The South Miami city commission has unanimously agreed to extending a moratorium against cutting or killing all trees, with certain limited exceptions, until the city’s existing tree protection ordinance can be amended to provide better protections.
“The people are upset that people are buying up lots and cutting down the trees,” Mayor Philip Stoddard said. “I don’t think they mind someone building a new house, but they would like maintaining the tree canopy in the neighborhood.”
The city’s previous moratorium expired Nov.1. Two days later, the commission declared a new moratorium, this one until Jan.6.
Carlos Tosca, co-founder of Palmcorp Development Group, said his company analyzes properties with tree surveys and has an arborist look at sites before tree removal.
“We analyze the property,” Tosca said. “We determine what trees, if any, need to be analyzed. If necessary, we have an arborist go and identify the trees to see which ones are sick, healthy, unhealthy or whatever. We do a tree survey and then we abide by whatever the local jurisdictions rules and regulations are in terms of tree removal and mitigation to accommodate the site plan that we intend to use to build the houses.”
Tosca said tree risk harm by being moved.
One of Tosca’s properties, at 6520 SW 56th St., contained about 200 trees before being cleared. The trees — numerous species with some reaching 70 feet high — were all in poor condition. The developer must plant new trees, according to South Miami landscape code requirements.
“The tree canopy is a community asset,” Stoddard said. “From the homeowner perspective, it’s your tree and it’s on your property. But from the neighborhood perspective, it’s part of the fabric. I think people feel that folks are coming into the city who have not lived here and are cutting down the tree canopy.”
“It feels like an invasion,” he said.
Palmcorp plans to start constructing homes on the property in the next six months, Tosca said.
“There is absolutely a plan to plant new trees,” Tosca said. “It’s all part of the mitigation plan. The requirements that you have to put on a new house, plus in addition to that, you have to put your mitigation trees around it. For sure everything has been followed correctly as indicated by the city and the county. When it’s all done, there will be beautiful trees that are well maintained with the property owners paying property taxes and everything else as required.”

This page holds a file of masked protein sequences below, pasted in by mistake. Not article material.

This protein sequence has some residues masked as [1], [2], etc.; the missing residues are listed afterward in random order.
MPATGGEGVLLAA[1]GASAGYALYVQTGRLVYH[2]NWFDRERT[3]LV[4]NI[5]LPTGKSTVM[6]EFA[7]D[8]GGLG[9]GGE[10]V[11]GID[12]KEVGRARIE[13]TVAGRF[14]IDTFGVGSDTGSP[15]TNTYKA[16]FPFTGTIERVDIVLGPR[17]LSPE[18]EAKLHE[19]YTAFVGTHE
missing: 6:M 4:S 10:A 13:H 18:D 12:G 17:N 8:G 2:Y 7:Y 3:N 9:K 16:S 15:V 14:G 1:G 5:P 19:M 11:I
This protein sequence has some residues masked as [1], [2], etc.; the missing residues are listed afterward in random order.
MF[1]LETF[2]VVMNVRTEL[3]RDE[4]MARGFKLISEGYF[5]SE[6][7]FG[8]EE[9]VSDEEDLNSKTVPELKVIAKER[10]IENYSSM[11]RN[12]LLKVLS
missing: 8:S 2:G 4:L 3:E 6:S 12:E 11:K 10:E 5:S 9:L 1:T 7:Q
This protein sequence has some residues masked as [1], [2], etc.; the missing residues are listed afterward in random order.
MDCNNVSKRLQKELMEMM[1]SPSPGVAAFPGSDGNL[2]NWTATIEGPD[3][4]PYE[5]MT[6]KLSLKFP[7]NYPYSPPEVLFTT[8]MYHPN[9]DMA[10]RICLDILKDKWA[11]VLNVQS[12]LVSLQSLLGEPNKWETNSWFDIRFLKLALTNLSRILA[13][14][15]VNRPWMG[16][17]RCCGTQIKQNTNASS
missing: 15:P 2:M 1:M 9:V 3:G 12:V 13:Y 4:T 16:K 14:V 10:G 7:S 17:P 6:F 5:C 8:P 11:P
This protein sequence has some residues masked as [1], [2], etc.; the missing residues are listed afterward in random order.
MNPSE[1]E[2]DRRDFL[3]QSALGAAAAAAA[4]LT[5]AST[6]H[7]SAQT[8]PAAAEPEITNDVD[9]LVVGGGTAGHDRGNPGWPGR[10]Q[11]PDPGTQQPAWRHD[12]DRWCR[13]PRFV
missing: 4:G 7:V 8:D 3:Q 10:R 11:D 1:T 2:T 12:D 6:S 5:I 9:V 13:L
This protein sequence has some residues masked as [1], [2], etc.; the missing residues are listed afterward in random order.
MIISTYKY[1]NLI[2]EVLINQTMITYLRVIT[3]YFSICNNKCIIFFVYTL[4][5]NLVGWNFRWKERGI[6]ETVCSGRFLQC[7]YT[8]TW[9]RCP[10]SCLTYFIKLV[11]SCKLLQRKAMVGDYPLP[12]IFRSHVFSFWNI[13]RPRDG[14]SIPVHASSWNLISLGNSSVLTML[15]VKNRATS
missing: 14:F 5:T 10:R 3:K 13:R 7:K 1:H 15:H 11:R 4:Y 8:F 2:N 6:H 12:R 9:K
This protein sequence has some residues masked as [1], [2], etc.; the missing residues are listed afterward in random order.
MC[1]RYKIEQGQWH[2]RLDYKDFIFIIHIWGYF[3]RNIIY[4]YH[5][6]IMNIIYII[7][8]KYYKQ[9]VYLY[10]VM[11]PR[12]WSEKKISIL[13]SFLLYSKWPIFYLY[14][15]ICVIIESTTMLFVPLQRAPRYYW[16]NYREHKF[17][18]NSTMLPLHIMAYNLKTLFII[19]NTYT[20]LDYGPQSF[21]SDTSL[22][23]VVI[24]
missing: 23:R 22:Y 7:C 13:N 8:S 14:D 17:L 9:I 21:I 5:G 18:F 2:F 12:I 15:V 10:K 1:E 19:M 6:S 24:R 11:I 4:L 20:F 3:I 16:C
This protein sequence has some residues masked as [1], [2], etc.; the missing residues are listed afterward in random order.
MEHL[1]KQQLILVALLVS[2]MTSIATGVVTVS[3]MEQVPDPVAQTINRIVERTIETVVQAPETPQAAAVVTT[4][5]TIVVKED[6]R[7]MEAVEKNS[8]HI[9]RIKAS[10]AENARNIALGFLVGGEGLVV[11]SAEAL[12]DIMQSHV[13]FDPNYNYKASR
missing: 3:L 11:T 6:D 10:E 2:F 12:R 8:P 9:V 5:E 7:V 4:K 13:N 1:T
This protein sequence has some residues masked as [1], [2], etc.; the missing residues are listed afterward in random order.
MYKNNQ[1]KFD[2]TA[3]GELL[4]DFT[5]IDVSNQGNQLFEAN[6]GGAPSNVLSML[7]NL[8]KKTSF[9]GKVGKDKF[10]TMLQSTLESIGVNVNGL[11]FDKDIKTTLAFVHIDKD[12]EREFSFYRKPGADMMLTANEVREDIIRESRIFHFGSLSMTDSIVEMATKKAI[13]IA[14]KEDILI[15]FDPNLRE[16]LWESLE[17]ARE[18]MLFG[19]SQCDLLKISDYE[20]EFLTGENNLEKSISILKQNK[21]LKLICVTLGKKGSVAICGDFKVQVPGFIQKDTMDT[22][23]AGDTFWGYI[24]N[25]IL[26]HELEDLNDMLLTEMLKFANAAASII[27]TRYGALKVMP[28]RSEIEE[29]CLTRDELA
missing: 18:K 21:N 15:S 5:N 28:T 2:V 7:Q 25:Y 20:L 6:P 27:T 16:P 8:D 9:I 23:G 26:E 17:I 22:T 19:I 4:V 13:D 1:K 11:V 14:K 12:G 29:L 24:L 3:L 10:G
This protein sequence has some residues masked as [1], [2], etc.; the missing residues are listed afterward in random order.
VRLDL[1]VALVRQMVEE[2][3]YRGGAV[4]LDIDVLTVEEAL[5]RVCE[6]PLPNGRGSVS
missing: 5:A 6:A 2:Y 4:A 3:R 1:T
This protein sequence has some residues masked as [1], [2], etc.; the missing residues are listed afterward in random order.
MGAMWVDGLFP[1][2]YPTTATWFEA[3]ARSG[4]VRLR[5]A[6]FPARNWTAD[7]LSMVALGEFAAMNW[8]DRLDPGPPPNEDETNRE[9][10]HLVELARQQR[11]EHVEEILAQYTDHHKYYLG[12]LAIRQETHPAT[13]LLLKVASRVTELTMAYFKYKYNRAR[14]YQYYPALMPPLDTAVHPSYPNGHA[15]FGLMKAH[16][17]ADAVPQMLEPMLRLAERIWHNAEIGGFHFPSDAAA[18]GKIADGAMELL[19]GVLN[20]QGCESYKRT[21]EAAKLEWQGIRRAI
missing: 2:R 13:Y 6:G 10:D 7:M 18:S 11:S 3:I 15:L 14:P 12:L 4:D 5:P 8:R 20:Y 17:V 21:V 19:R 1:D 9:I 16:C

Stoddard said the commission wants to make sure there are better protections in place before more permits are requested.
On Nov. 18, Coral Gables city commissioners unanimously passed an ordinance saving a 125-year-old Oak tree on a Palmcorp property on Libson Street.
“We want to be able to do the same thing,” Stoddard said. “We needed to have a better procedure in place where the emphasis was strictly on tree preservation rather than mitigations for trees that people wanted to cut. The next step is to put in place a revision to the tree ordinance that has preservation as the first approach.”
South Miami City Manager Steven Alexander said an improved version of the tree protection plan will go up for first and second reading before the commission.
“It’s pretty critical that we get the message out to the guys with the chainsaws,” Commissioner Bob Welsh said at the Nov. 3 meeting. “We can pass as many laws as we want … but unless every guy coming into the city with a chainsaw knows what they can do, what they can’t do, and what’s going to happen to them if they do what they can’t, then our trees are going to suffer.”
Tosca said the South Miami lot that contained a lot of sick and dead trees were removed “little by little for a long time.”
“Under the new mitigation plan, we would still be able to do what we did,” Tosca said. “[One thing] the new mitigation plan deals with is people who take out trees without a permit, and how that gets handled. We certainly didn’t do that.”
South Miami held its state of the city address Nov.19.
“The residents really wanted to see the trees protected so that’s why I sponsored a moratorium to stop cutting some of the more precious species until we get better protections in place,” Stoddard said.